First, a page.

Search for perfect system of governance
Here are just a few of the changes being discussed:
• Rep. Burt Solomons, R-Carrollton, is talking about increasing the size of the 15- member State Board of Education, because each member represents twice as many people as a state senator.
• There’s a move on to reduce the board of the Texas Department of Transportation from five appointed members to a single commissioner, to provide buck-stops-here accountability.
• The Sunset Advisory Commission has endorsed reducing the three-member elective Texas Railroad Commission to a single commissioner.
Some want to elect the commissioner, while others want the job filled by gubernatorial appointment, subject to approval by two-thirds of the Texas Senate.
A problem with three-member commissions is that they can run afoul of the Texas Open Meetings law. If two commissioners are in the restroom at the same time, that’s a quorum, and thus should be an open meeting .
That was one reason TxDOT’s commission was increased from three members to five a few years ago – so that two commissioners could have a conversation without violating the law. Another reason was to allow more regional representation.
The Railroad Commission, you may know, no longer regulates railroads. It regulates the oil and gas industry.
In politics, it has often provided an opportune launching pad to seek another statewide office. It provides a podium and a reason to move around the state, and it’s a good place to raise money.
Its six-year term also can allow its members to run for another office without risking their seat on the commission.
That was the successful route followed by Democrat John Sharp to win the office of state comptroller in 1990. Republican Carole Keeton Strayhorn did the same thing in 1998.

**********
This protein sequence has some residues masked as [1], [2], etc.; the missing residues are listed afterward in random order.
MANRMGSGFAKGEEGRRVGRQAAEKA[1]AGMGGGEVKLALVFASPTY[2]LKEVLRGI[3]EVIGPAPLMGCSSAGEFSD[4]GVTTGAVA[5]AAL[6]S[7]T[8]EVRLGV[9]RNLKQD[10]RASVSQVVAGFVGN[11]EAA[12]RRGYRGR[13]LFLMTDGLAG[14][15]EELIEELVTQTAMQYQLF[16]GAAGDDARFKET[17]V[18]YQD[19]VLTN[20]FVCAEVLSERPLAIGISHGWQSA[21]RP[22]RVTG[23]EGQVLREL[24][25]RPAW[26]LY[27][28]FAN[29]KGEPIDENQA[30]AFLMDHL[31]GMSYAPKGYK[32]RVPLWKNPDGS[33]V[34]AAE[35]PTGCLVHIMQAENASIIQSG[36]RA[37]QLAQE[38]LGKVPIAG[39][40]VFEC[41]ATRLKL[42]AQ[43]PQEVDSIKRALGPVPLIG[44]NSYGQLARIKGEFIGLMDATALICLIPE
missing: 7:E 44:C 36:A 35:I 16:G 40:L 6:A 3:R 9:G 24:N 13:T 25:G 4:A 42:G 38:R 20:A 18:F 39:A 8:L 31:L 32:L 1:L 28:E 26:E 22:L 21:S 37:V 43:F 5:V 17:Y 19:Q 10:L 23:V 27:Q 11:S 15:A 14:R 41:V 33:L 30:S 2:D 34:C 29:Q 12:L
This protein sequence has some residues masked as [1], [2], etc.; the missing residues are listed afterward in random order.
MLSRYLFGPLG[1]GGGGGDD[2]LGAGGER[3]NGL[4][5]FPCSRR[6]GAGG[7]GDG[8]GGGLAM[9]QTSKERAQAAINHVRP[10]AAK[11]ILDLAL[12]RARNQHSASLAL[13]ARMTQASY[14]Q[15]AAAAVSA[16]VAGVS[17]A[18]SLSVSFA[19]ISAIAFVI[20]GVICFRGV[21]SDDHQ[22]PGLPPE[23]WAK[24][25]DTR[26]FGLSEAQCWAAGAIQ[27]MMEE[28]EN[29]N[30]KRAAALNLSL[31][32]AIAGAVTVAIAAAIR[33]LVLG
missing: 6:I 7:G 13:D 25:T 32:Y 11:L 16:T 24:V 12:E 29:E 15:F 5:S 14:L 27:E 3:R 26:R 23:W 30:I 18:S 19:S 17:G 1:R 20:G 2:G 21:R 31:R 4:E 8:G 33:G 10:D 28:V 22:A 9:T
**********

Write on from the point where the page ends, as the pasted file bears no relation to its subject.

Other Railroad Commission members who have sought other offices include Democrat Buddy Temple for governor in 1982; Republican Kent Hance for governor in 1990; Democrat Bob Krueger for U.S. Senate in 1993; and Republican Barry Williamson for attorney general in 1998. They all lost.
The recognition that the commission can be a bullpen for other offices is underlined in the current political cycle. Two of the three Railroad Commission members – Republicans Michael Williams and Elizabeth Ames Jones – are seeking the U.S. Senate seat that Republican Kay Bailey Hutchison says she won’t run for again in 2012.
As for the State Board of Education, the state’s school oversight structure has traveled a winding path over the last century or so.
It’s gone from a single state superintendent of schools appointed by the governor, to an elected superintendent (including the first woman ever to hold statewide elective office – Annie Webb Blanton, elected in 1918), to an elected state board of education which chose the commissioner, replaced by an appointed board, back to an elected board, all the way to, in the mid-1990s, having the governor directly select the education commissioner.
And now, the governor gets to designate which of the board members will be its chair – though the Texas Senate has turned thumbs down on one of Gov. Rick Perry’s choices, and may turn down another.
The State Board of Education has been problematic ever since it was created. It was born of the Gilmer-Aikin school reforms of the late 1940s, to avoid having a single elected commissioner of education.
The recommendation from the study group was a nine-member appointed board. But rural legislators feared big-city domination. So, to give better geographical representation of ideas from around the state, they called for electing one member from each of the state’s congressional districts.
In the 1950s, that made for a 21-member board. By the next revamping of Texas education in 1984, Texas had gained six more members of Congress, making for a cumbersome 27-member board.
The board was reduced to 15 members appointed by the governor from individual districts. To appease legislators who thought the board should be elected, the reformers agreed to have the board revert to elective after four years.
But then-Lt. Gov. Bill Hobby and others thought the appointive board was preferable. The Legislature authorized a 1987 referendum to keep the board appointive, but it failed. Voters endorsed the return to an elective board by a 53-47 ratio, with unhappy teachers’ groups providing much of the oomph behind the effort.
Legislators probably aren’t real likely to make the 15-member board bigger. Some would like to abolish it altogether.
But, just as the tide goes out, and then comes back in, the rearrangements of agencies, boards and commissions, and how many members are chosen and how, and who’s in charge, likely will continue as well.
Contact McNeely at email@example.com or (512) 458- 2963.